Make potato patties from leftover mashed potatoes. Simply add an egg to 2 cups mashed potatoes, form into patties and fry in a pan with a little oil. You can add meat, seasoned bread crumbs, cheese or onion for extra flavor. The first reader tip shares another way to use up leftover mashed potatoes.
Use for leftover mashed potatoes: We use leftover mashed potatoes to make potato soup. Simply thin it down with milk or water until it is the consistency you want, bring to a gentle boil and then top with bacon, cheese, chives and sour cream. An absolute favorite in our house. If you don't have quite enough, add a can of creamed corn to stretch the recipe.
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Shake to make: With using mason jars as drinking glasses, you can also create iced tea (from a mix) right in them. Put the powder in and then add the water, put the lid on and shake. I love how convenient this is. I use jars from spaghetti sauce this way, too.
Reuse a cereal box: You can cut apart cereal boxes and make templates for measuring quilting pieces or make stars, bells, etc., and cover them with foil for Christmas decorations. The lightweight pasteboard is useful for many crafts.
Reuse paper towel tubes: I store my shoes on a shoe rack on the closet wall. I noticed that the U-shaped wire made indentations on the leather of the shoes. I now stuff TP cardboard rolls into my shoes first, THEN slide the tube onto the U-shaped wire support. It keeps the shoe from resting against the wire of the rack. I adjust the length of the tube to suit the shoe; sandals get a paper-towel tube.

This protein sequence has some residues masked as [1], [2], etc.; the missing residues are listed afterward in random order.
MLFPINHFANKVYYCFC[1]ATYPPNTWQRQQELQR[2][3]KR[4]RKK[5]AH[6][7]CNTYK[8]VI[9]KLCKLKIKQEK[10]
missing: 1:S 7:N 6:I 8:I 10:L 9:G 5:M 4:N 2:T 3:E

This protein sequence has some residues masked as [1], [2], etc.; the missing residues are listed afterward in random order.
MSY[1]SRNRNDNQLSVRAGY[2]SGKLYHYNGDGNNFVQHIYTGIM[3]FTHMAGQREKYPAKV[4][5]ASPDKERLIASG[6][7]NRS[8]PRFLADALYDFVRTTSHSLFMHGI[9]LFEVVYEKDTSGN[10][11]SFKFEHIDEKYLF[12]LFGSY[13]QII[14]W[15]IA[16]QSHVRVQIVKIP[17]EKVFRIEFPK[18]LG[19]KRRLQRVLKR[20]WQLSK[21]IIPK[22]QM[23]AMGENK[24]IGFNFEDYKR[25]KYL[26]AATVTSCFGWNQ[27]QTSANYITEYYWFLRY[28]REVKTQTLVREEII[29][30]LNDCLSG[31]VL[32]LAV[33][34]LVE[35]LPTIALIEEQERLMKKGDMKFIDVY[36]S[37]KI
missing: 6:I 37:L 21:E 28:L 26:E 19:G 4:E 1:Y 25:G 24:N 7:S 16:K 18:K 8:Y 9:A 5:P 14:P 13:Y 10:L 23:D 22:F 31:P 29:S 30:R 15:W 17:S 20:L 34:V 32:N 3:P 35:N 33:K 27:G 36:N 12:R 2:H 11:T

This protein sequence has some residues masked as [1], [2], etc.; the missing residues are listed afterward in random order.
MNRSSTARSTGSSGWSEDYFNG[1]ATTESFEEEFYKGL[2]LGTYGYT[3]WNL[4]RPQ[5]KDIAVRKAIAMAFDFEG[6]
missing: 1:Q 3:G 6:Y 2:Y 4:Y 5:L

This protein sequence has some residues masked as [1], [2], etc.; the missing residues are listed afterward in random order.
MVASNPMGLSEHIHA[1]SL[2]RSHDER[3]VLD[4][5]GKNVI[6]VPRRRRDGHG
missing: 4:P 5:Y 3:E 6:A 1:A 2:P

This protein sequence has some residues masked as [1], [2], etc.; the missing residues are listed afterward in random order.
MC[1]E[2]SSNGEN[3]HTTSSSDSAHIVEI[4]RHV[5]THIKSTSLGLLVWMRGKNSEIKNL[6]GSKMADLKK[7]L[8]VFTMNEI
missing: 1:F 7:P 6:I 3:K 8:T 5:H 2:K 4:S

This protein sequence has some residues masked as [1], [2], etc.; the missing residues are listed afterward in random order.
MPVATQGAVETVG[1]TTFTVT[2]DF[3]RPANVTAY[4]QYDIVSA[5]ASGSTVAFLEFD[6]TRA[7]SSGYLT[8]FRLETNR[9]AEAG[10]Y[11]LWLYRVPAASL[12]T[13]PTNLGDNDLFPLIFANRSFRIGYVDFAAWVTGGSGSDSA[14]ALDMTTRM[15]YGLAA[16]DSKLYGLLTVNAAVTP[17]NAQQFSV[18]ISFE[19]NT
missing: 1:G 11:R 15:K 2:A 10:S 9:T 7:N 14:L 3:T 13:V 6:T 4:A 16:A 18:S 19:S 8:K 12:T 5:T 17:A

Sandra N., e-mail
I use the tubes from paper towels, the few I get, to roll linens in so they don't crease and wrinkle. Works well for me.
Re-create: It can be hard to see the potential in thrift-store or recycled items, so I like to approach the problem from the other direction. I browse the high-end stores to find ideas that I like, then search for ways to re-create them. A $200 feather trimmed chenille throw was re-created with a $20 Target chenille throw and $40 of feather trim from my local upholstery shop. Granted, it's still a major splurge. But when company is over, it makes my beat-up, cracked leather love seat look lux.
W. Herdman, e-mail
Another man's trash: I remember my neighbors looking at me oddly when I picked two sets of draperies out of their garbage can. (I had their permission, of course). I didn't see old draperies. I saw new bags for groceries. It took me an enjoyable afternoon to make the totes and have been using them for two years now. They are sturdy and wash beautifully. My neighbors' trash is my treasure, funny though they still think it's trash. What will it take for people to understand that we can be better stewards of our money, our environment and our time?
Sara Noel owns Frugal Village (frugalvillage.com), a website that offers practical, money-saving strategies for everyday living. Send tips, comments or questions to Sara Noel, c/o United Media, 200 Madison Ave., 4th Floor, New York, NY 10016, or email@example.com.